What’s great about local secondary markets is that most people are now geared to accept e-transfers or leave items outside their homes for contactless pickup. Warning: shopping from secondary marketplaces can be addicting and cause you to constantly refresh to see new items.

  1. Craigslist

It’s a mixed bag on Craigslist, so it’s worth a shot if you’re looking for a deal rather than for something super specific. Personally, I haven’t shopped too much for clothes on Craigslist, but it’s pretty handy for home decor. When I first moved out, I spent only $1100 to fully furnish my apartment, and that was including a few new items not from Craigslist!

  1. Facebook Marketplace

Facebook Marketplace trumps Craigslist simply because it’s a social network, which means you can see if you and the seller have friends in common, how highly rated the seller is on traits like Responsiveness or Friendliness. I found an Aritzia shirt that was worn once for 75% off the retail price. Britta has also gotten a great deal on Hunter rain boots for half the retail price.

#3) Resale Sites are The Real Deal

Britta found a perfect replacement for this blazer on Poshmark, after getting a stain on her old one. Just $15!

There are a slew of these great resale sites, like Tradesy or Rebag for luxury fashion… if you live in the US. The former doesn’t ship to Canada, and shipping for the latter will set you back $50USD. Sigh, again. 

Thank goodness, a few operate or ship to Canada:

  1. Poshmark

According to Poshmark, they are one of the leading social commerce platforms for the next generation of retailers and shoppers. They boast 60 million community members across the U.S. and Canada, and have about 100 million items for sale. There’s a sale made every second! Their platform makes it incredibly easy to list your second-hand fashion items for sale, as well as makes it easy to find and shop new items in other Poshers’ closets. You can follow Poshers’ closets you like to make sure you always see what’s new, plus you can share and like listings that catch your eye. They even have a new Posh Stories feature which allows you to sell and shop listings with short videos!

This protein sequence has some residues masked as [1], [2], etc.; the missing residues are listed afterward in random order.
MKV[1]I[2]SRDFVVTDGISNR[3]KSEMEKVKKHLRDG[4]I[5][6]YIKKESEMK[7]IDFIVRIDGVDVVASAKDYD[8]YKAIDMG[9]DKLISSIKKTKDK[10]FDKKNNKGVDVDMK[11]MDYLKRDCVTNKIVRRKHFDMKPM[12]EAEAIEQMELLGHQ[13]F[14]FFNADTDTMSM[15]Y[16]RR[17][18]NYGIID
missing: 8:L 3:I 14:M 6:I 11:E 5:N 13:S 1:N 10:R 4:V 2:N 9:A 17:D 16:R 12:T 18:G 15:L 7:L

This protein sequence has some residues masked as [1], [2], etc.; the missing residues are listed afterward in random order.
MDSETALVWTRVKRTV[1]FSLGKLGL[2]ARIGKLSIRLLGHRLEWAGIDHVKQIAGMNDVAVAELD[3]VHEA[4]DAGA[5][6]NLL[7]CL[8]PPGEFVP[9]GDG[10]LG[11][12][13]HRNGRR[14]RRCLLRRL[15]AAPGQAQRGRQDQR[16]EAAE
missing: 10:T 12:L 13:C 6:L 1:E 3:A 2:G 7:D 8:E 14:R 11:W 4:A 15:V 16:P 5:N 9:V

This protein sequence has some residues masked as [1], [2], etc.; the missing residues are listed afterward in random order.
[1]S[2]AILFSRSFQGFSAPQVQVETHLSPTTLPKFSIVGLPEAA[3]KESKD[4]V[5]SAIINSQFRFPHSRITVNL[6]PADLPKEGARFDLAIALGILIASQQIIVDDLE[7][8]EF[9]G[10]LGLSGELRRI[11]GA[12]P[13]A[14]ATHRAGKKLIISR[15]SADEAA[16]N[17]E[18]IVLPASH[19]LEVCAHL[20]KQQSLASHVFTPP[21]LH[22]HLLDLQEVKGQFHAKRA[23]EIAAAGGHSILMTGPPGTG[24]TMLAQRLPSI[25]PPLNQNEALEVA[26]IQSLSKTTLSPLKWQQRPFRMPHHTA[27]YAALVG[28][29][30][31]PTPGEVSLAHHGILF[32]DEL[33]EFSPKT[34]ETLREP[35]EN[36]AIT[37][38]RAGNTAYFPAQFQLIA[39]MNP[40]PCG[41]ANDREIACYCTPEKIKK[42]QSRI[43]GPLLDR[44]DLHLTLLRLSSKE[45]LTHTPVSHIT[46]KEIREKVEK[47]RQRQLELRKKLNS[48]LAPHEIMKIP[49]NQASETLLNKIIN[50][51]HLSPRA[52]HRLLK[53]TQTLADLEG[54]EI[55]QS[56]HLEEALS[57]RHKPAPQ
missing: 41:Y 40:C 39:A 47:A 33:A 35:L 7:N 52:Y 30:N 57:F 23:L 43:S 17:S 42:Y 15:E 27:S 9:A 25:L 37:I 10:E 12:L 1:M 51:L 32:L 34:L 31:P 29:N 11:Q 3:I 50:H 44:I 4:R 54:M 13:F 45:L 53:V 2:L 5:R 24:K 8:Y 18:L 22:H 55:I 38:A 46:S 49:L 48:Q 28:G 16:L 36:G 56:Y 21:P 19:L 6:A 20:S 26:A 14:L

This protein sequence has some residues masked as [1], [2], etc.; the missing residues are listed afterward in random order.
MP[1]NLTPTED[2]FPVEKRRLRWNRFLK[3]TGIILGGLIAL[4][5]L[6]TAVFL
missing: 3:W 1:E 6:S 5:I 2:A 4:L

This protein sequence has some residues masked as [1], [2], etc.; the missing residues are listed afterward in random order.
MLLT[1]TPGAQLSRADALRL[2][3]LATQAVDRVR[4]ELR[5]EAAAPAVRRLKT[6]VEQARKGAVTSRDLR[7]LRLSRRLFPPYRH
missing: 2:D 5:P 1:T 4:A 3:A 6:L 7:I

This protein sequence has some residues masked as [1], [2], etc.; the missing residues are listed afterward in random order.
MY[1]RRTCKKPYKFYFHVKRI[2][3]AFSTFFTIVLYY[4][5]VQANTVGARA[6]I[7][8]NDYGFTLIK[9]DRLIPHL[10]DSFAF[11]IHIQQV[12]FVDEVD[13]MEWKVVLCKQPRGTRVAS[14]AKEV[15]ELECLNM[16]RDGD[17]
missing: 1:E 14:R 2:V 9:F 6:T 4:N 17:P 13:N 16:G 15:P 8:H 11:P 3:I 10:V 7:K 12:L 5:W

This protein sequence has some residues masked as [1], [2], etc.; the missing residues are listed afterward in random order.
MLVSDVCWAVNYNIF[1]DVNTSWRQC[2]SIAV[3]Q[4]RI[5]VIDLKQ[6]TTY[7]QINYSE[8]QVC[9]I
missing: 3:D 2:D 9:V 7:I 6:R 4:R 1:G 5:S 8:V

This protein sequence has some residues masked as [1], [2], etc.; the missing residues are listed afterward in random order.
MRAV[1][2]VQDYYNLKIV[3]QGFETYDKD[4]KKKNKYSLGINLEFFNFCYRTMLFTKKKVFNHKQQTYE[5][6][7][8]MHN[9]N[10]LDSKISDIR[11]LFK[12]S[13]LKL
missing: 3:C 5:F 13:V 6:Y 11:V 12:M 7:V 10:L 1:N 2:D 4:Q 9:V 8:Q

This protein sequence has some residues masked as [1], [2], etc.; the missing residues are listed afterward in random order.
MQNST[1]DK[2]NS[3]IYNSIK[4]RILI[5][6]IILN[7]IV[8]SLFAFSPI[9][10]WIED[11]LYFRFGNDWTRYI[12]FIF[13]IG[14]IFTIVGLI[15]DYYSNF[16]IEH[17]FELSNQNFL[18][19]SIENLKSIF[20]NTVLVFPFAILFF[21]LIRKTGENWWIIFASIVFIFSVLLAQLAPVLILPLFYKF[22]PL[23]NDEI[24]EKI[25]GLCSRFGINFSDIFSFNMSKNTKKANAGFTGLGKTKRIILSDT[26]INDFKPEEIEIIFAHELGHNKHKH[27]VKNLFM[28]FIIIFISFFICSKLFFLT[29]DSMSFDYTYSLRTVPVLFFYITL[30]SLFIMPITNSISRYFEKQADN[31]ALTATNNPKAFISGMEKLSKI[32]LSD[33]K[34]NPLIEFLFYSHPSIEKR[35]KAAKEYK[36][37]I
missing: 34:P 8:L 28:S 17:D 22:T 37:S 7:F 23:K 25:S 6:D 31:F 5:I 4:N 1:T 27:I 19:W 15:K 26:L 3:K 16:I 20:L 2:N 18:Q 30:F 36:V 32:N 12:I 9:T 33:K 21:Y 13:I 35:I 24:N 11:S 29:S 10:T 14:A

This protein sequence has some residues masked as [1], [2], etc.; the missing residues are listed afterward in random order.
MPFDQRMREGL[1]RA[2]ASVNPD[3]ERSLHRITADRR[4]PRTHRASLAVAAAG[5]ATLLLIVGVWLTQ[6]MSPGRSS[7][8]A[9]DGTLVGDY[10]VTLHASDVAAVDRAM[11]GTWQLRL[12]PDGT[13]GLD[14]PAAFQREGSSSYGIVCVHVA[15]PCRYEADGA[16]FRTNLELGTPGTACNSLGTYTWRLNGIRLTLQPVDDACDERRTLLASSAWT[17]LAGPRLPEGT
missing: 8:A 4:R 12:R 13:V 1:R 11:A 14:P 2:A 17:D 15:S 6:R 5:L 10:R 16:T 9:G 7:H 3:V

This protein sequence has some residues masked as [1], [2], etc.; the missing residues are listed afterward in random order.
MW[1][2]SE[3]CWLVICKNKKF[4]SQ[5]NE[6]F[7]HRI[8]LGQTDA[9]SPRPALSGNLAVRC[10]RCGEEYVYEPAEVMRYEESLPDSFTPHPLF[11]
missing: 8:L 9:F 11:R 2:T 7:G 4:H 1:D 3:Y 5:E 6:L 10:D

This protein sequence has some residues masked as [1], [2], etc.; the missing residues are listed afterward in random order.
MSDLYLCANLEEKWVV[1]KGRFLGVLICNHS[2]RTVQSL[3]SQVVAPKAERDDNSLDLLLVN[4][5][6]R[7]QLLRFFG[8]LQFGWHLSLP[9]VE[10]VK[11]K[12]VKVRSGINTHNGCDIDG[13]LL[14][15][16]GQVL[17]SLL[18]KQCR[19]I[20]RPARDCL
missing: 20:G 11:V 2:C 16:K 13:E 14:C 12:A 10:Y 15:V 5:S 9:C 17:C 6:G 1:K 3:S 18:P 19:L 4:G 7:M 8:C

Britta has an account and has made a number of sales using the platform, and has been able to put those earnings towards purchasing second hand items within Poshmark - like the tuxedo blazer you see above! Her Poshing tip: prices aren’t firm - there’s an option to make an offer rather than simply buy at their set price, so make them an offer and see if you can come to an agreement that’s a great deal!

  1. ThredUP

ThreadUP claims to be the world’s largest online consignment and thrift store. They have over two million items at any given time, so we’d say that’s pretty accurate! Instead of shopping by brand or by product category, currently the homepage allows you to shop by product category or style filtered by price (ie. under $10!). It’s a lot of fast fashion, but you’ll also find the odd Elizabeth & James or Vince Camuto. Beware the shipping though, there’s base (not flat) shipping cost that will increase as you add more items. And don’t forget duties!

Notable mentions: higher end resell sites such as TheRealReal, Vestiaire Collective, What Comes Around Goes Around, and LePrix ship to Canada too!

Bonus: Shop Your Own Closet

There are many reasons why we thrift: to find a good deal, to seek unique items, or to help the environment by not buying something new. Most of us have a closet full of options, so why not take a good look and start there? We had to throw this last one in there because there’s no better way to have less environmental impact and be COVID-safe by coming up with new and creative styling solutions from your existing clothing collection.

Stay safe & have fun thrifting online!

Written by Miranda Sam, Edited by Britta Bisig

Miranda Sam is a freelance lifestyle writer, #girlmom, and Italian at heart. Keep up with her most recent venture, a functional + inclusive clothing line designed for petite women, here.